Once a set of rules is defined in this way, it can be imported into RuleBurst Studio, a tool that targets developers, then compiled into the format required by the BizTalk BRE. RuleBurst also provides tools that help rule creators test rule sets, search them, and more. All of these have the same intent: provide a more business-friendly approach to working with rules.

While RuleBurst offers tools for the BizTalk BRE, InRule provides tools that let business users and developers create rules for the WF rules engine. The screen shot below shows the rule authoring tool for the company’s InRule for Windows Workflow Foundation. As this example shows, rules can be expressed in language that’s reasonably close to normal speech, allowing non-specialists to work with rules technology.


Tracking Business Processes: Business Activity Monitoring

Automating a business process can bring clear benefits. Yet compared to one performed by people, an automated process is typically quite opaque; getting information about the status of a process can be challenging. The goal of business activity monitoring (BAM) is to provide visibility into automated processes, offering useful real-time information to the people who rely on those processes.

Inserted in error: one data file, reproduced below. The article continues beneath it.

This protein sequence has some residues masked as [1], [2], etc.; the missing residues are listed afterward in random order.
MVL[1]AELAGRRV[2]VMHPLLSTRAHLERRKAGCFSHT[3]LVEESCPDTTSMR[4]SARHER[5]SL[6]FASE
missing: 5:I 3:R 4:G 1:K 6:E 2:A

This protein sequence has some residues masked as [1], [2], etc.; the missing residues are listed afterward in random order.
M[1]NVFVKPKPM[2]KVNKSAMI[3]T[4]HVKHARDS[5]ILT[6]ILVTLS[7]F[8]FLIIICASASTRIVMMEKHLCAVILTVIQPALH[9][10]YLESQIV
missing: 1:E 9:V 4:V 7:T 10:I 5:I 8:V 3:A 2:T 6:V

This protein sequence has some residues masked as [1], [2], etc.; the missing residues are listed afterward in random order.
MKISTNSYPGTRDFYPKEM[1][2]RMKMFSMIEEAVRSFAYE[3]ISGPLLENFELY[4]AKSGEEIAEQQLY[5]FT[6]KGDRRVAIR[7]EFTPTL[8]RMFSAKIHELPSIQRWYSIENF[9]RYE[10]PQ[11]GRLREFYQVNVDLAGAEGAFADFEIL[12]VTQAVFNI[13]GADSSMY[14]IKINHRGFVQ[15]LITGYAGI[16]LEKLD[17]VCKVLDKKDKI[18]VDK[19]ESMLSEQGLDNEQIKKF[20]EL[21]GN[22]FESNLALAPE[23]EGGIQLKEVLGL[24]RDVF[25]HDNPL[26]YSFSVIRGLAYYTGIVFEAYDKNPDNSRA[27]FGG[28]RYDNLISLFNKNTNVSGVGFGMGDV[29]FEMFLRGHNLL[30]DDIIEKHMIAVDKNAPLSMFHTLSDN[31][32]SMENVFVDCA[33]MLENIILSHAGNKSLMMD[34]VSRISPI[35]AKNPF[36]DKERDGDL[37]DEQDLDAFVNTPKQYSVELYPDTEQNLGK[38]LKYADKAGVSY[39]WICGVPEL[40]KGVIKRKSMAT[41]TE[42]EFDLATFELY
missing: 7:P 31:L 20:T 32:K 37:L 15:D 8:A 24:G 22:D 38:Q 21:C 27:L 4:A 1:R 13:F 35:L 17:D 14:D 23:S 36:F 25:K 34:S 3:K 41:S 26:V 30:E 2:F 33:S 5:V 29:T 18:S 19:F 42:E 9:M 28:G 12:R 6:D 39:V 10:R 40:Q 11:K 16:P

It’s useful to think of BAM technology in two distinct parts:

1-    Infrastructure for collecting information about in-progress business processes. Because these processes might rely on multiple applications, this infrastructure must be usable with more than just a single workflow technology.

2-    Tools that let information workers access that information. Different people will want to use BAM data in different ways, and so the tools they use might be quite diverse. Some typical examples include dashboards that provide real-time display of critical data, reporting services that present historical trends, and common desktop tools such as spreadsheet applications.

Since the technology required for BAM crosses diverse areas, it shouldn’t be surprising that it involves a number of different Microsoft products. Those products can be grouped into the two categories just described:

1-    Infrastructure for collecting information about running processes. This technology is licensed as part of BizTalk Server. Like the BRE, however, the BAM infrastructure can be used with both BizTalk orchestrations and any application built on the .NET Framework.

2-    Tools that let information workers access that information. Whatever application the BAM data comes from, it’s always stored in a SQL Server database, typically in a multi-dimensional cube. This means that any tool capable of working with SQL Server cubes can access and display BAM data. The most important of these for BAM include Microsoft Excel, Office PerformancePoint Server, BizTalk Server’s BAM Portal, and SQL Server Reporting Services. Other Microsoft products can also be used, such as Visio, as can products from other vendors.

The figure below gives a simple view of BAM in the Microsoft world, showing the fundamental technologies in both of these categories.